In the early years of Ohio statehood, there were a limited number of roads linking various parts of the state. These routes included Zane's Trace, some old army roads, and the National Road. Although the State of Ohio and local governments recognized the need for more roads, the process of building and maintaining roads was very expensive. In an attempt to finance roads without raising taxes, the state legislature began granting charters to private turnpike companies. Turnpike companies sold shares of stock in order to raise the funds to build the road. Once the turnpike was completed, the company charged tolls to those who traveled the road in order to make a profit and repay its investors. As a result, turnpikes were also known as toll roads.
Turnpike companies had varying degrees of success in their business ventures. Some operated their roads for decades, managing to make money from the tolls. Many other companies were not financially successful. They often went bankrupt in a short time and turned over the roads to local governments. The Panic of 1819 was particularly hard on several financially unstable turnpike companies.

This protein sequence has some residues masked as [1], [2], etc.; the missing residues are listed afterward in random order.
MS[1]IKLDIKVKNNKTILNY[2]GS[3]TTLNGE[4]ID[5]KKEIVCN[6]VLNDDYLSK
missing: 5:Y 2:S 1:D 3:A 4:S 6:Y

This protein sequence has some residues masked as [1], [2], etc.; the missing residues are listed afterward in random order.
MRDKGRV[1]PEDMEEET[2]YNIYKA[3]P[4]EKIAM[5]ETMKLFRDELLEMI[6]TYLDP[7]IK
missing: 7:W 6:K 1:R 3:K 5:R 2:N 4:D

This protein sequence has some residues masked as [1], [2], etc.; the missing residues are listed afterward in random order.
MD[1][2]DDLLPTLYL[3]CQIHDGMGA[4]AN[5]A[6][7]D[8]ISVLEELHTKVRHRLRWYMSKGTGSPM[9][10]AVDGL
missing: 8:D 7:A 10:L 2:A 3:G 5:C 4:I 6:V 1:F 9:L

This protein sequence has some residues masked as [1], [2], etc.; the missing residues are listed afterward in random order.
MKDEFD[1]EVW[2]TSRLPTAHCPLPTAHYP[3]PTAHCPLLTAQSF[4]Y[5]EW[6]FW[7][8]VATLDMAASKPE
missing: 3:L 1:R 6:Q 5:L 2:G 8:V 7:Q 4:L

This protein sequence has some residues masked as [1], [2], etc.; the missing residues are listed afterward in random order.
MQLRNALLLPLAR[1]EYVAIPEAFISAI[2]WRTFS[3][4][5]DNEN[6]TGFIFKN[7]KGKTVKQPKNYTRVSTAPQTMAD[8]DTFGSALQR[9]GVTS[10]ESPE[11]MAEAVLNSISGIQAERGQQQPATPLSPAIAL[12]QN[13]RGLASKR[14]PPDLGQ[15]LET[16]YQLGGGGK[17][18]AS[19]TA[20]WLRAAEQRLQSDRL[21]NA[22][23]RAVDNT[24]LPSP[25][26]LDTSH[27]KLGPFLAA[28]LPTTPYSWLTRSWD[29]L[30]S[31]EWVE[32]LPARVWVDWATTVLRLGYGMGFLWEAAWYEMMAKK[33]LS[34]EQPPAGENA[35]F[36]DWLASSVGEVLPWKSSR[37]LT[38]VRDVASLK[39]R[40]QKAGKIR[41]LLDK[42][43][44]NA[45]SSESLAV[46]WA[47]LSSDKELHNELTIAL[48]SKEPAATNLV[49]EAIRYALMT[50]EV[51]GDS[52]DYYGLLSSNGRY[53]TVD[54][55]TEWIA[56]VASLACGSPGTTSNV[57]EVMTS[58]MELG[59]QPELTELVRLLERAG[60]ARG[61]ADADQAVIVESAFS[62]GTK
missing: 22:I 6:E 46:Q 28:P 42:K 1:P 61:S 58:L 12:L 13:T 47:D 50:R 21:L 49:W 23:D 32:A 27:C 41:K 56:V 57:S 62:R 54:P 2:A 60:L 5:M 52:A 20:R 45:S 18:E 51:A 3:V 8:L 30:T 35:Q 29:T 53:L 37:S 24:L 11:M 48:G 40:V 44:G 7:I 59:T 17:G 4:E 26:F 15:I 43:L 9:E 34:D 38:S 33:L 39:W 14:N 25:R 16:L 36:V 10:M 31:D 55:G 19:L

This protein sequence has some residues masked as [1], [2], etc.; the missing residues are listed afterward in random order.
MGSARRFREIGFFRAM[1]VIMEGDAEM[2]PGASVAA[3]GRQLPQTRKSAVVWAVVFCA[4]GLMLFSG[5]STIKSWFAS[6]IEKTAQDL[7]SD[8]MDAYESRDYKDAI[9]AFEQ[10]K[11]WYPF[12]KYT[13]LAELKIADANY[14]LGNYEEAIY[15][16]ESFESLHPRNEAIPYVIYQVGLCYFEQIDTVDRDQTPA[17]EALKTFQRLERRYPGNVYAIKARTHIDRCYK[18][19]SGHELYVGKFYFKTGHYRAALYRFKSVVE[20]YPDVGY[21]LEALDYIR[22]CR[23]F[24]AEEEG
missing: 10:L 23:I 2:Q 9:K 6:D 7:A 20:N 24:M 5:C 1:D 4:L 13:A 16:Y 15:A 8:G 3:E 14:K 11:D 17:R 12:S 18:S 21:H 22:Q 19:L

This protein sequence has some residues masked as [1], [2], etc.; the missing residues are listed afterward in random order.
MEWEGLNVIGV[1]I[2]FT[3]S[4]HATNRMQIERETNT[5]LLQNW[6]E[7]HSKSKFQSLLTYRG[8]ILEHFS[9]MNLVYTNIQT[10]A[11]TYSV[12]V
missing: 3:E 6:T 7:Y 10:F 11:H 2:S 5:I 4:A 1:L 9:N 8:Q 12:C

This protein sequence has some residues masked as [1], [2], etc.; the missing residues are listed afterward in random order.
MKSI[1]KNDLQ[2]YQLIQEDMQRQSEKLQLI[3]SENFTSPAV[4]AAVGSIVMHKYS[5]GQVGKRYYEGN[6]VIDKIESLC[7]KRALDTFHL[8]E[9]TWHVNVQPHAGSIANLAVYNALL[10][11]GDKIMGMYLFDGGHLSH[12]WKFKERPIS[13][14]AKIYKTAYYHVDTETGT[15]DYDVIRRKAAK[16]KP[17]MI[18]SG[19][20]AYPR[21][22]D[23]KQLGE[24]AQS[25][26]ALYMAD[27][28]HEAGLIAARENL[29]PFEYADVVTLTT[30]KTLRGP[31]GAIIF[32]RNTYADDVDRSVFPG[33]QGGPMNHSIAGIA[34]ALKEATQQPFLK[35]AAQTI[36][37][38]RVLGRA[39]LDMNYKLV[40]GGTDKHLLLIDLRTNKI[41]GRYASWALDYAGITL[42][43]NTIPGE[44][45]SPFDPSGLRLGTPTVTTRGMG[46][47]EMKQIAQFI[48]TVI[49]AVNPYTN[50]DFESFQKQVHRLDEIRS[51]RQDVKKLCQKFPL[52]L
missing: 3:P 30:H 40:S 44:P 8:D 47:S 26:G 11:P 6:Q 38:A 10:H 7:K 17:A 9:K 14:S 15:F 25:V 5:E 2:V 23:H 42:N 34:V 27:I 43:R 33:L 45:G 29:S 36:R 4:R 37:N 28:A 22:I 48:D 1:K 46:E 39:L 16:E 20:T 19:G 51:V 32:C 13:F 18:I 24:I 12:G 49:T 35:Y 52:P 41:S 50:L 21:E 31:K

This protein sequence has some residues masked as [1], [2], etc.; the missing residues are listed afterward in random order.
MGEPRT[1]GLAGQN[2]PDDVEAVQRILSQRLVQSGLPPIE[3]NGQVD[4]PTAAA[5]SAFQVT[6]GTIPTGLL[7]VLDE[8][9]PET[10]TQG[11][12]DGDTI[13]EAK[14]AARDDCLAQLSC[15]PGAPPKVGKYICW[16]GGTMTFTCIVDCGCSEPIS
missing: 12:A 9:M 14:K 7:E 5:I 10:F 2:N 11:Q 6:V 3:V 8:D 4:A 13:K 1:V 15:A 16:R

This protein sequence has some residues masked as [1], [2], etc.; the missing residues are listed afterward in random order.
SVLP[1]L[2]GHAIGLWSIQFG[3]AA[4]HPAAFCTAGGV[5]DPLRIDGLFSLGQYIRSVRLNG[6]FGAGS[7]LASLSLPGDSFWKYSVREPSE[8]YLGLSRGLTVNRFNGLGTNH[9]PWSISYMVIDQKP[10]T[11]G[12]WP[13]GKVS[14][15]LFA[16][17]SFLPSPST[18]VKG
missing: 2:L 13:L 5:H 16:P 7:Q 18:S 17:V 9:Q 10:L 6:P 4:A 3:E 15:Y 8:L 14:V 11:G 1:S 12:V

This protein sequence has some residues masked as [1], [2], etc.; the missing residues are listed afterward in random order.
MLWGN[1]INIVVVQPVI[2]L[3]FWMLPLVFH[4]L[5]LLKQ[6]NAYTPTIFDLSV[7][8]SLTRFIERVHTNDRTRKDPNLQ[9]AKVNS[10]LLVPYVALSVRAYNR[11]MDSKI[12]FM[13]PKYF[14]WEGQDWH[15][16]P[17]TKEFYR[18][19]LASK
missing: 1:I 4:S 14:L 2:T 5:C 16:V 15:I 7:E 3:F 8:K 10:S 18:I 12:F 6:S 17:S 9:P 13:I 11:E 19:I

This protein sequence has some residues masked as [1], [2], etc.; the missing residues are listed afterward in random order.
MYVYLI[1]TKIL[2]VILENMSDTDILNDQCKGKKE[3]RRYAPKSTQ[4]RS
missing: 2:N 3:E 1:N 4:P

Despite the failure of many turnpike companies, the turnpikes themselves contributed significantly to Ohio's growth in the decades after statehood. As roads improved and increased in numbers trade and travel within the state also increased. In addition to turnpikes, canals and railroads contributed to Ohio’s economic development in the nineteenth century.